The Legend is calling on AQUA readers to share your craziest, funniest stories from the working...
The second annual Million Dollar Pool Design Challenge is back, with entries due August 15. The...
New this year from Pentair is the Master Service Program, a tiered incentive program to reward...
Pool and spa projects don't win national awards by luck. Certain projects stand out from the rest aesthetically, structurally and functionally, as is the case with this project, which recently won Gold in the NSPI International Awards of Excellence.
Located in Dallas, Texas, this pool exudes all the properties of an award-winning pool and spa - from the numerous water fountains spilling into the awaiting pool, to the extra effort put forth in designing the pool to match its owners' unique home.
The project began with a trip through the home. "We walked into the home and couldn't help but notice the grand entrance with 40-foot-high ceilings," says Scott Moneta, VP of sales for Leisure Living Pools, Frisco, Texas. "There's a window perfectly symmetrical to the front door. Right then we came up with the idea to create an imaginary axis to run through the front door, through the windows and to the swimming pool."
Because there are so many windows stretching along the rear of the home, the builder specifically designed the pool longer (50 feet) to be sure it was viewable from any vantage point within the home. Undoubtedly the aspect of the pool given the most attention are the stunning fountains cascading down ridges of limestone.
"We had experimented with terraced spillways numerous times, but what made this project unique is the 2-inch thick limestone stacked one piece on top of the other," says Moneta. "We had a stone mason form each spillway by hand.
"There's a huge burden on the installation of the stone material because of the length of the spillway (45 feet). The stone has to be perfectly level. If it's not, the mistake will be exposed because more water will spill in from one end than the other."
Another challenge was one this builder experiences with every project - the soil in Texas. Moneta likens the soil to that found in Africa, with various mixes of dirt and clay. Because of this, special caution was needed in order to be sure the pool was structurally sound. To do this, the builder drilled numerous 12-inch deep holes in the soil beneath the pool. Steel tubes were then placed in the holes and filled with concrete. According to Moneta, this process provides the pool with chair legs for the pool so if the ground swells, there's added stability.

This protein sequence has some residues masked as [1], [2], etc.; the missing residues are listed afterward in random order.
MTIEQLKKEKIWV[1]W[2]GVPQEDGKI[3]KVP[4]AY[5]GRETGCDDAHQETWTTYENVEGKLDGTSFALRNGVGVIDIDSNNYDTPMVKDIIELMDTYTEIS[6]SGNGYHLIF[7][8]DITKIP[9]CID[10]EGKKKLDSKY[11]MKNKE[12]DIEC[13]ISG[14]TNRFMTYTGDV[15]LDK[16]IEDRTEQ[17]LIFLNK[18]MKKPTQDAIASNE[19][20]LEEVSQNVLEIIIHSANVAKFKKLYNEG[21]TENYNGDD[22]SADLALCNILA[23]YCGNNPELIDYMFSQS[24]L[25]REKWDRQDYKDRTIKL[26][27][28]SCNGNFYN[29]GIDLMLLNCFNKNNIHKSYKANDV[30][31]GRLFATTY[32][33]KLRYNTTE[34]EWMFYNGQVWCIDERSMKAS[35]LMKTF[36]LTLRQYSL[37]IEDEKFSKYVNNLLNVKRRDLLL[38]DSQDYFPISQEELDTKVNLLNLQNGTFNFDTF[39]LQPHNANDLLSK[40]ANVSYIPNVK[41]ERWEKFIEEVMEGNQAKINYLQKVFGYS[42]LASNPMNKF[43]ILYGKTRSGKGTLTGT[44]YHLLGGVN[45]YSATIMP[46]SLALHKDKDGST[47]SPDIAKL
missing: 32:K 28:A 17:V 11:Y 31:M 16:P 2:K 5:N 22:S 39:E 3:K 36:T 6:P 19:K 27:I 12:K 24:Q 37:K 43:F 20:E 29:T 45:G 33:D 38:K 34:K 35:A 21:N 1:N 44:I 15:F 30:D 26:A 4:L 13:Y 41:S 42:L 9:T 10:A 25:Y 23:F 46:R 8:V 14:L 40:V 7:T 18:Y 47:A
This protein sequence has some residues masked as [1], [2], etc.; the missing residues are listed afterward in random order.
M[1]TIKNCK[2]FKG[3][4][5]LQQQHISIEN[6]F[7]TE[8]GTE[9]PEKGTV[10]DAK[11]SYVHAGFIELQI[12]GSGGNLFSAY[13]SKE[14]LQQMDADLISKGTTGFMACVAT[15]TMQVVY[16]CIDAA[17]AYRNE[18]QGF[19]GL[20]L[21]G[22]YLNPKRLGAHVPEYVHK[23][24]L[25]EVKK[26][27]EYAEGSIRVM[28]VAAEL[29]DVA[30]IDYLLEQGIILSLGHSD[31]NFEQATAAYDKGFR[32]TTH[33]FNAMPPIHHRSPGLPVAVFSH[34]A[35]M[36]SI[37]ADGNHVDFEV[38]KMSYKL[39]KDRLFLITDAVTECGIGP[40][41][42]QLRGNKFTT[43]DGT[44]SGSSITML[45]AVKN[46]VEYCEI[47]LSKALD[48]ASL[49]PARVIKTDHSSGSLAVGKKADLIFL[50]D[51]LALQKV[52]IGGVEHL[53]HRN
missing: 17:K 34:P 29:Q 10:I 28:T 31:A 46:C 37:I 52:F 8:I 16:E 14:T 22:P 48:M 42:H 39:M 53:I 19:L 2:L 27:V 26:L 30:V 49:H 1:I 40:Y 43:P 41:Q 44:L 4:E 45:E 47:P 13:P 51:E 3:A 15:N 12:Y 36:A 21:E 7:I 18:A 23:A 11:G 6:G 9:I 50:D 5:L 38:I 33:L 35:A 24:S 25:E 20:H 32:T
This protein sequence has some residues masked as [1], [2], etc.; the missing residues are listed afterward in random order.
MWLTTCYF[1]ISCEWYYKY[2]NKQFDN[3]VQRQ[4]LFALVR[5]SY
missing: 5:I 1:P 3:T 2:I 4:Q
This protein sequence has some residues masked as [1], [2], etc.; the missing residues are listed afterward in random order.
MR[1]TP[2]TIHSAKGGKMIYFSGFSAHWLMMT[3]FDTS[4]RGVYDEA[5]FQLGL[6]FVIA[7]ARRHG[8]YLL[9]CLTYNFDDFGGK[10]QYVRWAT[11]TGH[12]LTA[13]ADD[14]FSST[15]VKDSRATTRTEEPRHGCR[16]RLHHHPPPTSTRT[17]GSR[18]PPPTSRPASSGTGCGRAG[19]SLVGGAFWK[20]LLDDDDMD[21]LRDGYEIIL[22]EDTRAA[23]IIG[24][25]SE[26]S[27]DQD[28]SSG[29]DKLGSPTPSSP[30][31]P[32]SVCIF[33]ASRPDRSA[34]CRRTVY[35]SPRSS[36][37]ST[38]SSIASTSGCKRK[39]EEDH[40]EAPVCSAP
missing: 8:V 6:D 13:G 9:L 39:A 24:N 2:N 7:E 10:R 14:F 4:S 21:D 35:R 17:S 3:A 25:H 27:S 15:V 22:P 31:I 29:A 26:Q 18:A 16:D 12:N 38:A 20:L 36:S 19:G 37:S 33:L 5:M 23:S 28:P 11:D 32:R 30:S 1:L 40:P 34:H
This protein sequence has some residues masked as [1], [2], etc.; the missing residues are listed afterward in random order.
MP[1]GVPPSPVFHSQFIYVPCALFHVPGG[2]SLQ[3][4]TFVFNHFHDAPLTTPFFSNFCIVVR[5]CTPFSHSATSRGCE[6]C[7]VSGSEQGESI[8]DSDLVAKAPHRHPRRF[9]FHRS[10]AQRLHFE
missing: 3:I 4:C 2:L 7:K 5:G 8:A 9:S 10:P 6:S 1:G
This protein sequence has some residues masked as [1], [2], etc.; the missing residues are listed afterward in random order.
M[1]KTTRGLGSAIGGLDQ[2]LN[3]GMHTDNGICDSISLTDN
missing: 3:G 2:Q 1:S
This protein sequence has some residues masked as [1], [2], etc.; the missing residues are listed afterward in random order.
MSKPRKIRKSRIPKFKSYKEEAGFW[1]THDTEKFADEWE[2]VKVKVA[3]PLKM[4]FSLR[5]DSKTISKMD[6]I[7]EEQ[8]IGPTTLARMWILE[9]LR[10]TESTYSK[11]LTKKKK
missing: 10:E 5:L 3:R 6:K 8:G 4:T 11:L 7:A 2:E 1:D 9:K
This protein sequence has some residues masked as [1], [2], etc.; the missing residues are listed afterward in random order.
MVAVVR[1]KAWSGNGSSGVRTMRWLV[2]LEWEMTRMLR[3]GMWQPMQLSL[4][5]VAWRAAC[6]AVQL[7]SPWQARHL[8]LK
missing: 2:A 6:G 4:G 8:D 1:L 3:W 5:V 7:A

Once the pool was finished, the rest of the masterpiece was laid down - complete with patterned concrete, a huge walkway surrounding the back of the property, and a pool deck.
The Legend is calling on AQUA readers to share your craziest, funniest stories from the working world of pool and spa pros! Maybe you’ve got a customer that drinks from her own pool. Maybe you’ve got a route dog that can empty a skimmer basket. The best stories will be featured in the September issue of AQUA. If your story is chosen you will receive lifetime Legendary status, AQUA glory and some sweet swag.
Send your story to read more
The second annual Million Dollar Pool Design Challenge is back, with entries due August 15. The contest, created by builders Mike Farley and Reid Schindler, challenges designers to take a real-life scenario and design a lavish poolscape with a $1 million budget. The winner will be named at the PSP Expo in November and take home a $5,000 cash prize.
Last year’s debut program was by all measures a resounding...
The following content is supported by one of our advertising partners. To learn more about sponsored content, click here.
In an era of smart home controls, self-driving cars and widespread digital communication, it’s no surprise that pool and spa technology is also evolving. But rather than thinking about Wi-Fi connectivity or mobile alerts to check pH levels, most pool owners are concerned simply...
It's the bane of my existence right now," designer/builder Michael Logsdon says. Located in Bourne, Texas, the owner of Land Design is among scores of builders who point to the labor shortage as the primary challenge facing their businesses.
"I could definitely grow my business, but it's fruitless because there just are not enough people to do the work, Logsdon says. "And when I say not enough 'people' I'm not talking about skilled labor, I just mean warm bodies with a pulse and a...